After selecting the disk, and window should open containing a bunch of folders. One of the folders should be labeled "boot". Open that folder and look for a folder inside named "grub". Open "grub" and look for a file named "grub.cfg". Open that file and paste the contents here.

razercultmember
June 14th, 2010, 01:55 AM
sudo fdisk -l

Disk /dev/sda: 320.1 GB, 320072933376 bytes
255 heads, 63 sectors/track, 38913 cylinders
Units = cylinders of 16065 * 512 = 8225280 bytes
Sector size (logical/physical): 512 bytes / 512 bytes
I/O size (minimum/optimal): 512 bytes / 512 bytes
Disk identifier: 0x00002b6d

Device Boot Start End Blocks Id System
/dev/sda1 * 1 38914 312571223+ af HFS / HFS+

and there is no grub.cfg file only the grubenv file :|

pytheas22
June 14th, 2010, 02:57 AM
Thanks for the output. Is there a menu.lst file instead of a grub.cfg? If you have original grub installed instead of grub2, that would be the case. grub2 has been the default in new Ubuntu installations now for about a year now, but if you installed it earlier than that you would likely have old grub.

The point of seeing the menu.lst or grub.cfg file is to know which parameters grub is trying to use to boot your operating system. Without that information, it's hard to know what could be going wrong, so unfortunately I can't really make any suggestions yet. If you can find menu.lst, please post it. If it's easier, you could also just press 'e' at the grub menu, which should show you the full list of boot parameters that it's using.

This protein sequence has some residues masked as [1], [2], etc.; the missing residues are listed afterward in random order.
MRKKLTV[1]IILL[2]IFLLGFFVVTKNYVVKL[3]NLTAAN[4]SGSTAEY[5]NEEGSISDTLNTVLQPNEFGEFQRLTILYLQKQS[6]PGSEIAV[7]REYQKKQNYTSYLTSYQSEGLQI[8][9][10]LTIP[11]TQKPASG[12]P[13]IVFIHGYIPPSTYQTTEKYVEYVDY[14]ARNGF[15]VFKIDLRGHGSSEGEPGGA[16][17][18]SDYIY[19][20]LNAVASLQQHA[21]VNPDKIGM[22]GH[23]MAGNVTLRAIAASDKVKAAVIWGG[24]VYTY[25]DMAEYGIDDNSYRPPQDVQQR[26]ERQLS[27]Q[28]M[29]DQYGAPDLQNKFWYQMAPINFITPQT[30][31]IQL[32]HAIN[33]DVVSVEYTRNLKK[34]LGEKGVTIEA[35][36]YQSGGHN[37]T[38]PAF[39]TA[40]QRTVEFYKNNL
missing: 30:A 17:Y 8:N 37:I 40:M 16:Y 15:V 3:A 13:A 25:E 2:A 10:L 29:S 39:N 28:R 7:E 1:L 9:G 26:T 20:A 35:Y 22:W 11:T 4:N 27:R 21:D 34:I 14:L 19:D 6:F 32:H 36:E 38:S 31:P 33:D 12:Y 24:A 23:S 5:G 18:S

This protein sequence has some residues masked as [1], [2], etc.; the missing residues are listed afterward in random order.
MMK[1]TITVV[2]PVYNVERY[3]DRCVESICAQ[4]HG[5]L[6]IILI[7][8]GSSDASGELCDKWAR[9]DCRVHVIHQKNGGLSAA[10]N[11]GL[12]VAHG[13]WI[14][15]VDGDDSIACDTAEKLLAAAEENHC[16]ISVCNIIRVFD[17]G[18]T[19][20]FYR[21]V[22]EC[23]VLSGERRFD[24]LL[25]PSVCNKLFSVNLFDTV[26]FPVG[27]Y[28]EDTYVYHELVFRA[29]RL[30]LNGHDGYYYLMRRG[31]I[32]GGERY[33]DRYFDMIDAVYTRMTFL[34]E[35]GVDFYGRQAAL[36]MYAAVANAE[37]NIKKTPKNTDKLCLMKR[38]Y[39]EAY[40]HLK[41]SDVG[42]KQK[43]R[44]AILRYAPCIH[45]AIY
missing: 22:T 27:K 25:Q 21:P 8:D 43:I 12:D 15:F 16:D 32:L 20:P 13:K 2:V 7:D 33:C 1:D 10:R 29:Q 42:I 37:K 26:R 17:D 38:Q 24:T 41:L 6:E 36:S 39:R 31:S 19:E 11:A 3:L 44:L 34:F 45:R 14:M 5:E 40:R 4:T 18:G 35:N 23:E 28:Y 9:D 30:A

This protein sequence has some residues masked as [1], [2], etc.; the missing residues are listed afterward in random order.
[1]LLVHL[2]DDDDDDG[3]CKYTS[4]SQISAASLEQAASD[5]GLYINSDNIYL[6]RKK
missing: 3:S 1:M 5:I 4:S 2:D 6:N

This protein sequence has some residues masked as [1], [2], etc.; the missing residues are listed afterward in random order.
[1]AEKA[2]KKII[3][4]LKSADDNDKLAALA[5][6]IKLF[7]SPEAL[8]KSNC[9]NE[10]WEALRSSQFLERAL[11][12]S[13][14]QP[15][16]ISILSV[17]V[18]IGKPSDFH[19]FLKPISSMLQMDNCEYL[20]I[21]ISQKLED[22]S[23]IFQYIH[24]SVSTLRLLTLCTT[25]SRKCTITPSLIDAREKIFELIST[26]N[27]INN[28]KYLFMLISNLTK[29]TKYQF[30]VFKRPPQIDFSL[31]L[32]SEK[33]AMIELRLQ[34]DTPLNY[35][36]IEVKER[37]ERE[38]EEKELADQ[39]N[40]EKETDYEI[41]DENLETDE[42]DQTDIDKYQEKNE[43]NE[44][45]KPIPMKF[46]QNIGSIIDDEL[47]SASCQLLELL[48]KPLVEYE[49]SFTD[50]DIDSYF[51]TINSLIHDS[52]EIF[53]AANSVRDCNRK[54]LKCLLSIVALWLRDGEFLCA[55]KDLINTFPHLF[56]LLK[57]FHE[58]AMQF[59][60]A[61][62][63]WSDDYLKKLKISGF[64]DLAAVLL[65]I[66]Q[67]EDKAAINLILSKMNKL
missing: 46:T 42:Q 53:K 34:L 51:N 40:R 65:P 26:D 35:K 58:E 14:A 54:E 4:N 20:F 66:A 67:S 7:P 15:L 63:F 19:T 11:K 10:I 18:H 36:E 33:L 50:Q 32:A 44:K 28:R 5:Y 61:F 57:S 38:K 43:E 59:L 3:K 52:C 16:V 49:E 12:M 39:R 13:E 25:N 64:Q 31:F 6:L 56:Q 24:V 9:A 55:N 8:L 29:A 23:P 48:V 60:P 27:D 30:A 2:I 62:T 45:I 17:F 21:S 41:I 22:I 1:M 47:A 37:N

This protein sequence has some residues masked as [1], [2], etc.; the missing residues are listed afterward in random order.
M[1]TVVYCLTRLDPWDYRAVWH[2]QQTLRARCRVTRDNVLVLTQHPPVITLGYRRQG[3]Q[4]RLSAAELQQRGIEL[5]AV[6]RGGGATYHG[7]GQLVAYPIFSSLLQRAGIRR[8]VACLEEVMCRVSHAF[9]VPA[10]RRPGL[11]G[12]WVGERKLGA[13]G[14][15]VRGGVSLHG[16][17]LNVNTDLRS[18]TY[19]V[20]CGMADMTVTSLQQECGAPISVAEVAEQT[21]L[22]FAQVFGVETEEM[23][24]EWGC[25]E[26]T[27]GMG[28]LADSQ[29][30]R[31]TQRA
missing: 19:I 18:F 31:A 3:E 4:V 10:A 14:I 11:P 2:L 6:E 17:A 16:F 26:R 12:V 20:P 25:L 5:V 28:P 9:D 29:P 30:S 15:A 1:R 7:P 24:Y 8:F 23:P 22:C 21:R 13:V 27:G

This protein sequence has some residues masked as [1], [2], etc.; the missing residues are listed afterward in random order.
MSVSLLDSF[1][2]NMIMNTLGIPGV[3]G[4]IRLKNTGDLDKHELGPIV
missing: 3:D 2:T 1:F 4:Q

Another option, if you no longer plan on having Ubuntu on this system at all, is to boot to your OS X installation CD and try to have that fix the boot configuration. It will probably erase grub, but allow you to boot OS X again. I've never done that myself, but it seems like it might be the easiest solution, since it appears that you only have one operating system installed anyway.

tactician1016
June 21st, 2010, 08:06 AM
I an having the exact same issue now. I tried to boot the snow leopard install disc, but it just went back to the "grub rescue" screen again, and no commands worked. any ideas? Are there any commands i can put into the grub rescue? By the way, macbook pro 6.2 (the i5)

wilee-nilee